Preparing for the future of learning

This week’s post comes from #chat2lrn crew member, Judith Christian-Carter B.Ed (Hons), M.Phil, FLPI, Chartered FCIPD. Judith is a Director of Effective Learning Solutions, a UK-based learning services company. You can find her on Twitter @JudithELS

Are you preparing for the future of learning and if so, how?   We all know of L&D people future-of-learning-jlswho stubbornly refuse to let go of what they hold dear, most of it historical and deemed to be safe. Some will say that “if it isn’t broke, then don’t fix it”, but the growing consensus is that L&D is broken and in desperate need of being fixed!  So, just how can it be fixed and how can we prepare for the future of learning? Inspiration for this post comes from an excellent Towards Maturity* report published earlier this year.

The fast changing world of work

Here’s the thing: we live in a world in which new working practices are fast emerging, new technologies are being adopted, flexible working patterns are becoming the norm, people are working in different locations and often in multi-generational teams. The upshot of which means that how, when and where people learn is also changing, which, in turn, leads to a new and different learning landscape. It is this new landscape that requires an accessible, agile and flexible approach to be adopted by all L&D professionals, as only will such an approach ensure that L&D plays a major contribution to the performance and productivity of all organisations.

For most L&D functions small tweaks will not suffice, it is major shifts that are required: “But for these shifts to take place, learning professionals must also address their own knowledge and practice, and to upskill and reskill themselves. They need to make sure they have the skills to listen, observe, question and reflect how learning can best support the delivery of organisational goals. They need to understand where and how learners are learning, and to understand the potential for all the different forms and channels for learning, and when to create and when to curate. They must be role models in the new learning agenda where close alignment to the business operation must be the norm.” (Peter Cheese, CEO of CIPD, 2016). So, what exactly do these “shifts” entail and, even more importantly, how can they be achieved? This is the focus for our chat.

What does L&D need to do?

We need to:

  • let go and move on
  • change our attitudes towards learning
  • ditch all those learning traditions that are downright unhelpful
  • always stay relevant to the needs of our learners
  • become facilitators, creators of network connections, social mentors, curators of knowledge and learning resources.

How can L&D achieve this?

We need to:

  • improve our “business” credibility
  • demonstrate our value, and help people to develop and build the skills they need to do their jobs
  • move to a more customer-activated strategy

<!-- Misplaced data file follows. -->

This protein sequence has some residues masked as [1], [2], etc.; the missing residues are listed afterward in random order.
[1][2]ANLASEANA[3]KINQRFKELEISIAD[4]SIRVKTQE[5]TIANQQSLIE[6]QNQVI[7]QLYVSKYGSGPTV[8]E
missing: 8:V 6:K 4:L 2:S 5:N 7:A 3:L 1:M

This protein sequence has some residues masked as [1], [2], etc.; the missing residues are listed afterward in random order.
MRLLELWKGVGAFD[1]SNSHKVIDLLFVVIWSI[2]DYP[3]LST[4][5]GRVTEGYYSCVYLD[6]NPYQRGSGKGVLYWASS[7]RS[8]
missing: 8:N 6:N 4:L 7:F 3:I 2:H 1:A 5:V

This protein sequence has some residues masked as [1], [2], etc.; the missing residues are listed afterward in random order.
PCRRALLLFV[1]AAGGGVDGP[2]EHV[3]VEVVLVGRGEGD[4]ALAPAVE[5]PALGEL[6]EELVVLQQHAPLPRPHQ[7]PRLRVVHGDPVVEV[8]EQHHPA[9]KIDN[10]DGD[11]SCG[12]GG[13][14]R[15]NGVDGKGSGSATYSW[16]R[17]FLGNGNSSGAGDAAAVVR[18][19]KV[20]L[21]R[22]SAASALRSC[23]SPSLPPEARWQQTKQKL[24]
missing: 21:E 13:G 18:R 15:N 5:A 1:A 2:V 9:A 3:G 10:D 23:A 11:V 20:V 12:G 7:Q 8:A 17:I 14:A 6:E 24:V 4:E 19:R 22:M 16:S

• respond quickly and work fast, and be accountable to our customers
  • demonstrate key behaviours – all based on actions and not just words. 

This is your task, if you will accept it, to join in and discuss these requirements on 20 October, 2016, and let’s see if we can generate ideas for some much needed changes in true #chat2lrn style.

*If you have time, check out:


Is Artificial Intelligence (AI) about to replace us all?

This week’s post is written by Ross Garner (@RossGarnerGP). Ross is an Online Instructional Designer at GoodPractice and is studying on the University of Edinburgh’s Digital Education programme.

We already use Artificial Intelligence (AI) every day, often without  realising it. Google learns from our search habits; Netflix shows us recommendations; and banks identify odd transactions on our accounts and flag them up as potentially fraudulent.


“I’m sorry Dave, I’m afraid I can’t do that.” – HAL 9000

But while these AIs are tremendously helpful to us, do they also present a threat?

Historically, advances in automation have devastated some industries but created others. A fall in agricultural labour pushed workers into factories; the loss of manufacturing jobs across the developed world was followed by an increase in ‘knowledge workers’.

The danger today is that technological change happens so quickly that we might not be able to find new jobs fast enough – a danger John Maynard Keynes warned us of in 1933!

In a 2013 study, Carl Benedikt Frey and Michael A Osborne of the University of Oxford predicted that 47% of US jobs are at high risk of being computerised in the near future. These include transportation (driverless cars), logistics and admin workers (machine learning and pattern recognition), production jobs (robots), service jobs (cleaning robots), sales jobs (cashiers, telemarketers) and construction jobs (prefab homes built largely in factories).

Three years on, with driverless cars already being tested on public roads, it looks like their prediction is coming true.

According to the study, the jobs at lowest risk to some form of AI are those that require ‘fine arts’, ‘originality’, ‘negotiation’, ‘persuasion’, ‘social perceptiveness’ and ‘assisting and caring for others’.

So what does this mean for us, as L&D professionals? If some or all of our work tasks are about to be replaced by AI, how will we we adapt to that change? What responsibility do we have to help our colleagues develop new skills that will keep them ahead of the robot revolution?

And, perhaps more optimistically, might we be at the point where we no longer need to work at all?

Join us in #chat2lrn on Thursday, October 6, 0.8.00 PDT/11.00 EDT /16.00 BST to share your thoughts on Artificial Intelligence and it’s impact on work. Twitter Bots welcome (if they have something to add!)


Frey, C.B. and Osborne, M.A. (2013). The Future of Employment: How susceptible are jobs to computerisation?’